One of the things on my summer bucket list has been to check out the SOWA Open Market in the South End.  The market includes three main sections: a food truck market with trucks galore, a farmer’s market with tons of fresh produce and foodie items, and a vendor’s market with local folks selling their crafts, jewelry, and more.  Since it was my turn to plan a date day for Tim and I, I decided it was time for us to go.  Tim is seriously OBSESSED with food trucks so I knew he would love it.  This Sunday we hopped on the red line and headed over to the Broadway area to check it out!

SoWa Sundays

On our train ride there we talked about wanting to try as many food trucks as possible.  We came up with a strategy so we wouldn’t get too full too soon.  We decided our plan of attack would be as follows:

  • Get something small to start at the food trucks
  • Then check out the farmer’s market
  • Then go back to the food trucks for something else
  • Then check out the vintage market
  • Then go back to the food trucks for dessert

Totally genius, if I do say so myself.  You can’t stuff up from the get go!  Planned digestion time is the key.

Anyways, like I said, the food trucks were up first.

SoWa Open Market

After browsing through all the trucks (and reading every single menu), we decided to get fish tacos from the Baja Taco Truck first.  We were definitely impressed with how fresh the pico de gallo was and happy with our first food truck choice.

SOWA Open Market After we finished our tacos, we browsed through the farmer’s market.  There were so many things to look at, from fresh produce to unique foodie items.

SOWA Farmer's Market

It was really hard not to buy everything in sight, but we did decide to stock up on some plums and nectarines for the week.  We tried a new kind of plum too, mango tango!  We also decided to buy the funky looking squash you can see in the pictures.  We learned that it’s called pattypan squash, but I decided to call it alien squash instead.  How could we NOT buy some for a fun dinner this week?

SOWA Farmer's Market

Again, it was really hard to not buy everything in sight, but we limited ourselves to two other foodie purchases.  Grilled peach and basil ravioli pasta from Valicenti Organico, and some spicy (wasn’t too spicy for me!) summer mango chutney from a company called Wozz.  Can’t wait to enjoy both of these!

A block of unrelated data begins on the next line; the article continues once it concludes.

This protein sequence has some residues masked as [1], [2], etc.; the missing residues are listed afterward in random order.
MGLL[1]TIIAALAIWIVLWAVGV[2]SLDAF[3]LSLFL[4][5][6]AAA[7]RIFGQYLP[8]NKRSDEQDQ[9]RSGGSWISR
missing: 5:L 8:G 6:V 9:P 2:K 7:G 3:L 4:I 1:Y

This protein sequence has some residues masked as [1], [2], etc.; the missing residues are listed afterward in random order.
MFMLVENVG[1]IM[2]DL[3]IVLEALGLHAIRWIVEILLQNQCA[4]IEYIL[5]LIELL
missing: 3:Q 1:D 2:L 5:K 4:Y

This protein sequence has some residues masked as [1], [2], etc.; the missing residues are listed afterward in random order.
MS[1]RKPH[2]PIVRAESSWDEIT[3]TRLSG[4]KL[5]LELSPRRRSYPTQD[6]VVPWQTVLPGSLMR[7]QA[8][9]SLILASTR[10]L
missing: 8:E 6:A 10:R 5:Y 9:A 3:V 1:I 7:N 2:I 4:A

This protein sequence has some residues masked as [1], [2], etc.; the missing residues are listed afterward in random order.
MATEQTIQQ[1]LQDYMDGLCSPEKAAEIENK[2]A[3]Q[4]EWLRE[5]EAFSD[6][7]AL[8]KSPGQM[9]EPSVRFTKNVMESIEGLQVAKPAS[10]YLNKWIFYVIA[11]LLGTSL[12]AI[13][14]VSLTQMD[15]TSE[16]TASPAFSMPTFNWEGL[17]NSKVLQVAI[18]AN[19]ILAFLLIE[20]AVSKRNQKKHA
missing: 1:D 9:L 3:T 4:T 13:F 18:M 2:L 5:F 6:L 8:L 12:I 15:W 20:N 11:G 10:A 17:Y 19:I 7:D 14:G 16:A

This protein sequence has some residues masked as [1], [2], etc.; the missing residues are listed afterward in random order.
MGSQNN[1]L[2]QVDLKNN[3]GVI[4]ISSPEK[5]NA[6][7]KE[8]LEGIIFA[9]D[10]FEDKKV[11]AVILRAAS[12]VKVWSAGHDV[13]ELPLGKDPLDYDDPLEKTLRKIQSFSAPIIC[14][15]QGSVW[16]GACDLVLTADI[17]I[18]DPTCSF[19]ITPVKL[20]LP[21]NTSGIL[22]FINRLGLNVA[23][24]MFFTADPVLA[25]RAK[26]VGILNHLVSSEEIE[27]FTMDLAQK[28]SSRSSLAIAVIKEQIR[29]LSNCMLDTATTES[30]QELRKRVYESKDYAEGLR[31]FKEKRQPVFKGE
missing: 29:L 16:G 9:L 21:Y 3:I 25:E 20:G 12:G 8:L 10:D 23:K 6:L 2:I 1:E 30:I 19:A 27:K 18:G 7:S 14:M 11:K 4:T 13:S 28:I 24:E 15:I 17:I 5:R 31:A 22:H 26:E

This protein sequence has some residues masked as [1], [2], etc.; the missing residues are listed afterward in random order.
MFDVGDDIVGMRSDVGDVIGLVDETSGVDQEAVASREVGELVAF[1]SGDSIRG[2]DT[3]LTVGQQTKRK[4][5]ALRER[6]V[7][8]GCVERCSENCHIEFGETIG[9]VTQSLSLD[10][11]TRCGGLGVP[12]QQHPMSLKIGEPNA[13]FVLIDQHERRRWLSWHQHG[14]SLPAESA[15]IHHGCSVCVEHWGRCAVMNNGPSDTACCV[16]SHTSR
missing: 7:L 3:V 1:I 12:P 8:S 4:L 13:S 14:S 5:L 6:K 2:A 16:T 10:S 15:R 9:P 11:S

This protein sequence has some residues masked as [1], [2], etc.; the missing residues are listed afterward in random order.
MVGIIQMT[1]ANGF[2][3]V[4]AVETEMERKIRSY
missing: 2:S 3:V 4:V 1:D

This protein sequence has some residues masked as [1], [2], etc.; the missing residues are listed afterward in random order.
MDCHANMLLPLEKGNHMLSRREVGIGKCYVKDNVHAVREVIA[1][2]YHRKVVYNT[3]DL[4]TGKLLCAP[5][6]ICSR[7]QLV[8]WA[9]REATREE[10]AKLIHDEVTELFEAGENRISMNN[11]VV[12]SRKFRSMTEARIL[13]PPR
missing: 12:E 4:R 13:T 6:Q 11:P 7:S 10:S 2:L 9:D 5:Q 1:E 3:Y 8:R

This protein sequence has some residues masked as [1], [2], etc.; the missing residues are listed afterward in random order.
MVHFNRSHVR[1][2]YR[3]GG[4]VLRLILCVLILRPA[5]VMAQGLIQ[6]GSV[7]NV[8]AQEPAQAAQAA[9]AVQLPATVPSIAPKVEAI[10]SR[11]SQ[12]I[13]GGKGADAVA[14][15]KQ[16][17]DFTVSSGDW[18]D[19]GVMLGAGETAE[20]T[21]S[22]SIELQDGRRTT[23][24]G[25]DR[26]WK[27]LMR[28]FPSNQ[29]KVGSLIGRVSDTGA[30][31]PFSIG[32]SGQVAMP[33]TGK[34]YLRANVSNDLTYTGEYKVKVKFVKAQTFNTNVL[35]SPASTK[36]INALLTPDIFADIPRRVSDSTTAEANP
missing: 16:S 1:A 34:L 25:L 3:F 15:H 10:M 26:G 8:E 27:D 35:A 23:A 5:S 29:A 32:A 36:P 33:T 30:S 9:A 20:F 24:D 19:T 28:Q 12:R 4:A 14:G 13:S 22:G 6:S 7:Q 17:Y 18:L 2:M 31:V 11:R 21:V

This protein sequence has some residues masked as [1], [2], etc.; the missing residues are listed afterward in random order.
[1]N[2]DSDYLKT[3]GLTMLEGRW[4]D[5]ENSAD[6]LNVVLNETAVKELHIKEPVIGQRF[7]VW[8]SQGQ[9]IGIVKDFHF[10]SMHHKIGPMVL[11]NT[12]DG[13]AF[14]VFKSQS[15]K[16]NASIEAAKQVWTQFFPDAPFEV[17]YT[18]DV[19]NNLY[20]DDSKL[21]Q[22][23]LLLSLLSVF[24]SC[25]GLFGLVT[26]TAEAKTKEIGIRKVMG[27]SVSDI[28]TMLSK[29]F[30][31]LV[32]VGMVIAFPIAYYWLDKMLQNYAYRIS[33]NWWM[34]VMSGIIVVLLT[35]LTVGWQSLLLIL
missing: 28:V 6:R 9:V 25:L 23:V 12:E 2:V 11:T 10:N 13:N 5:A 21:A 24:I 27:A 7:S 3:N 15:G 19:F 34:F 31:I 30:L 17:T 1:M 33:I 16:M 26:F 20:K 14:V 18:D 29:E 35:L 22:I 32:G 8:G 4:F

SOWA Farmer's Market

After the farmer’s market, we went back to the food trucks!  For our second round, Tim opted for the caprese sandwich from The Dining Car, and I got the magical kale salad (kale with a poached egg) from the Mei Mei Street Kitchen.

The Dining Car

Mei Mei Street Kitchen

Totally normal to eat our lunch on the ground, right?!

Next up were all the vendors.  We had fun strolling through, but we didn’t buy anything.

Sowa Vintage Market

Finally, we finished our time at SOWA back at the food trucks for dessert.  Originally I wanted a huge ice cream sandwich (they have trucks now where you can pick your cookie flavor AND ice cream flavor), but I was hot and thirsty so I ended up getting lemon sorbet instead.

Lemon sorbet at SOWA

Tim, however, still went with his original ice cream sandwich craving from The Cookie Monstah truck.  M&M cookies with peanut butter chocolate chunk ice cream in the middle.  I swear he’s not a five-year old?

cookie monstah truck

At this point, we were full and had seen everything so we headed out.  Little did I know that my friend Bridget and my friend Mary were both there at the very same time we were!  So sad.  We took the red line back to Harvard and once we realized our bus wasn’t coming for a bit, we decided that we could make room for roof deck drinks.

Roofdeck Daedalus

A mojito for Tim, and red sangria for me!  We enjoyed these on the roof deck of Daedalus, a hidden gem in Harvard Square.


It was a perfect Sunday!  SOWA is open every Sunday from 10-4 starting in May and ending in October, which means you can still get a trip in this fall!  I just might even go again.

Local readers, have you ever been to SOWA before?  Anyone else have something like this where you live?

Happy Friday, friends!